NFC Will Be the Killer App for 2011

As a former smartcard engineer, I've seen many different electronic payment schemes come and go. Payment technology is saddled with the "chicken or egg" problem. That is, you can't justify the expense of the infrastructure without a critical mass of consumers, and the consumers won't bother unless they know the new method will be around for a long time. For this reason, most emerging payment techniques remain in campus settings (e.g. universities, corporate campuses, sporting arenas) and fail to go mainstream.

But the momentum behind mobile commerce is about to introduce us to NFC, a short-range contactless technology that's been waiting for the right moment to pounce. With NFC-enabled phones, consumers will be able to quickly and easily communicate with retailers to accept marketing offers, pay for goods, and receive loyalty points.

The following news stories illustrate that momentum:

  1. April 2010, Apple files patents for iPay, iBuy and iCoupons that include the use of NFC.
  2. May 2010, The French government-backed NFC trials in Nice commence as a dry-run for a planned national rollout. The trial involves four mobile operators, two banks, and the city's transit system.
  3. June 2010, Nokia spokesperson Anssi Vanjoki announces (and later clarifies) that Nokia will begin including NFC technology in some of its phones starting in 2011.
  4. August 2010, Apple hires NFC expert Benjamin Vigier and continues filing patents for mobile payments, including the use of NFC.
  5. November 2010, Google CEO Eric Schmidt announced Android "Gingerbread" 2.3 will support NFC.
  6. November 2010, AT&T, T-Mobile, and Verizon Wireless announce joint venture to build national mobile commerce network using NFC-enabled phones. The Isis™ mobile wallet will eliminate the need to carry cash, credit and debit cards, reward cards, coupons, tickets and transit passes, fundamentally changing how you shop, pay and save. All with your phone.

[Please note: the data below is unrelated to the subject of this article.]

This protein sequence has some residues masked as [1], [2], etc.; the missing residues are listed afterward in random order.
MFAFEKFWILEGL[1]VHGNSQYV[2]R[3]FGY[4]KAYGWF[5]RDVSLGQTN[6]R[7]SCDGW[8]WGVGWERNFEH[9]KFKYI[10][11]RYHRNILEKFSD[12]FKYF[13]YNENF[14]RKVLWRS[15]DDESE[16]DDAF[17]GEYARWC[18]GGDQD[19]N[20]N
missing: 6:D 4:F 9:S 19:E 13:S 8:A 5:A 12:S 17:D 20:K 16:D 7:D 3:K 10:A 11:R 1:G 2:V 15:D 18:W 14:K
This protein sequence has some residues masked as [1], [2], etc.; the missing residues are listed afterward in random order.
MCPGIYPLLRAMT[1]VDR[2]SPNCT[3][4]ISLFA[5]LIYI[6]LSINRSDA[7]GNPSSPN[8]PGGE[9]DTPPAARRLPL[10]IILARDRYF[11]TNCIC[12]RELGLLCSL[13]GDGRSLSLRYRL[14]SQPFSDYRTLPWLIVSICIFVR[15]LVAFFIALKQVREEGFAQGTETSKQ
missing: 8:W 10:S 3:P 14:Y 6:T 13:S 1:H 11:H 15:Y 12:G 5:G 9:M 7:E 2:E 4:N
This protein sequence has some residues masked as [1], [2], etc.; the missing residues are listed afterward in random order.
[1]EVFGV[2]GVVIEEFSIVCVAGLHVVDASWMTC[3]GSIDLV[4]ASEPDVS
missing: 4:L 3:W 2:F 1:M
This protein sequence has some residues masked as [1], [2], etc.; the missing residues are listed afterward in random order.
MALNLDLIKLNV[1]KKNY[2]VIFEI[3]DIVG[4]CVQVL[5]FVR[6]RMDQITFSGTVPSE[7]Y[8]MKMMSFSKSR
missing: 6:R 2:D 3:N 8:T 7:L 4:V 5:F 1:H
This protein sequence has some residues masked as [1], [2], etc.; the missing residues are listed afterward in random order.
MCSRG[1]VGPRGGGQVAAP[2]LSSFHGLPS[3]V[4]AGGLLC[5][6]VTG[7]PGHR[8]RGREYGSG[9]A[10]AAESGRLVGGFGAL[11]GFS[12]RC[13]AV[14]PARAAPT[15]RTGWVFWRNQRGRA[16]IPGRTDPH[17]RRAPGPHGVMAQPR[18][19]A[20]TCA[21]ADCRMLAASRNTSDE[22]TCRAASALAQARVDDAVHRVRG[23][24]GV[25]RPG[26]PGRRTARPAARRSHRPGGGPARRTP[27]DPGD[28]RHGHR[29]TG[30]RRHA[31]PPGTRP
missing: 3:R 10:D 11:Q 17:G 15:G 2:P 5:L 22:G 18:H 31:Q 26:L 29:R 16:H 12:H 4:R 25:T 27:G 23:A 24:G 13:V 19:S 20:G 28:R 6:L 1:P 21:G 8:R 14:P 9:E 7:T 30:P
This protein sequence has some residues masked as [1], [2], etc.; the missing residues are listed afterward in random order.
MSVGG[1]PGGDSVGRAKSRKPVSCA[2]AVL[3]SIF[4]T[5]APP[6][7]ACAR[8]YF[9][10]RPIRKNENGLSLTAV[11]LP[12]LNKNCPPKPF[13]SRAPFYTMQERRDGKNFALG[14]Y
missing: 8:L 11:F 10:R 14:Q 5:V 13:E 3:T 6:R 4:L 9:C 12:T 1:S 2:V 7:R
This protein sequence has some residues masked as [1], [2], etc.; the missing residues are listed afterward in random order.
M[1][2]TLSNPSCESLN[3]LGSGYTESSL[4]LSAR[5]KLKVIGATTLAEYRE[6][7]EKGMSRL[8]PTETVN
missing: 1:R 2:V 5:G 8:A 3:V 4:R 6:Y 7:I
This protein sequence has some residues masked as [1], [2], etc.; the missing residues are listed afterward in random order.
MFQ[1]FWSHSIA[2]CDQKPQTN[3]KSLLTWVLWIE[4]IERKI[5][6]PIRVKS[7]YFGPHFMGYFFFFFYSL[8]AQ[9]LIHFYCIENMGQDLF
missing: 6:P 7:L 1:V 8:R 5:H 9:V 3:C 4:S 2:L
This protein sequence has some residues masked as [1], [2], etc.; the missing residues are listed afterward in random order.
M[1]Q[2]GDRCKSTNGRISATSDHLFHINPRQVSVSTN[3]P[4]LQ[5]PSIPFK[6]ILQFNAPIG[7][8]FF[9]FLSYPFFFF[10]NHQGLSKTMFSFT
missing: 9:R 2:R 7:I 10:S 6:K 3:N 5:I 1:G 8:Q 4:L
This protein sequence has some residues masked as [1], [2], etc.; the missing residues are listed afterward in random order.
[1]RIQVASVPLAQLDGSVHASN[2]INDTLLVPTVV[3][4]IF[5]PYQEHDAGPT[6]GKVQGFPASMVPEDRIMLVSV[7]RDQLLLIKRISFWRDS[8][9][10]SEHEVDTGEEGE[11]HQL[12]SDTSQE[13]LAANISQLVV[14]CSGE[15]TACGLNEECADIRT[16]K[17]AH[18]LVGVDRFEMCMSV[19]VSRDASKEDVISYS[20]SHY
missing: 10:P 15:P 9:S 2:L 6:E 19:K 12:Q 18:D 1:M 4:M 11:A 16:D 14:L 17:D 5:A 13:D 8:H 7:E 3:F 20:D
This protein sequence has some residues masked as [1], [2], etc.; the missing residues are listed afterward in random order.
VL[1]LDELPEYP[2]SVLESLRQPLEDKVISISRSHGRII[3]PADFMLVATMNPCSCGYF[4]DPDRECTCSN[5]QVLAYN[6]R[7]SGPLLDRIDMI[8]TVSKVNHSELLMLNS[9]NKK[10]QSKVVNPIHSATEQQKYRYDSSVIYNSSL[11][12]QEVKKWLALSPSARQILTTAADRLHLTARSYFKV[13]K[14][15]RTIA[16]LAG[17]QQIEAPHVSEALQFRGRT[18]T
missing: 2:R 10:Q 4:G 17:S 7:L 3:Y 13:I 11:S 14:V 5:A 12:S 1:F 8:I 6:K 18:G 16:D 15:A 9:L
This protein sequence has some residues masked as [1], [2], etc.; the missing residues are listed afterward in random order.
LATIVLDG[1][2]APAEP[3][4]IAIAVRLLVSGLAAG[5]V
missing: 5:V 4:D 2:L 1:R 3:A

Retailers would be wise to begin looking at what it takes to add an NFC reader to their POS. Oracle Retail will be demonstrating integration with the VivoTech NFC reader at the NRF Big Show in January. Stop by the booth and see.


Smart phones already are vulnerable to a number of security threats. The Wikipedia entry for NFC enumerates additional threats for this technology.

IMHO, the biggest threat comes from NFC relying on the phone to authenticate the user. There are a number of ways to get around this --yes, you can circumvent the phone PIN... So, if you lose your phone, what protection will you have when someone starts to use it to rack up hundreds/thousands of bucks in purchases?? I bet it won't be the same as the protection you get on your credit cards.

Posted by Tom Chorn on November 29, 2010 at 03:34 AM PST #

Tom, the technology has its shortcomings, but I don't see it as worse than current magstripe cards. Once lost, your phone can be deactivated by your TSM to minimize the damage. Good point, nonetheless.

Posted by David on November 29, 2010 at 03:47 AM PST #

One way to facilitate deployment of NFC services can be through infrastructure, not only POS payment equipment, considering every usage which could benefit from contactless. We have been working on this and are proposing both infrastructure equipment, modules to allow other companies to integrate contactless in their own equipment such as kiosks, and also dedicated mobile devices when needed. All of our products are NFC and Zigbee capable, then you can add mid-range to short range communication, the communication flow being secured between both protocols.
More information on our website
You may also visit us at CARTES in December or CES in January.

Posted by Michel on November 29, 2010 at 05:30 PM PST #

Another option to prevent an unauthorized use of phone is to have IMEI of your device printed on your driving license. heh ...

Posted by chip on November 30, 2010 at 10:59 AM PST #

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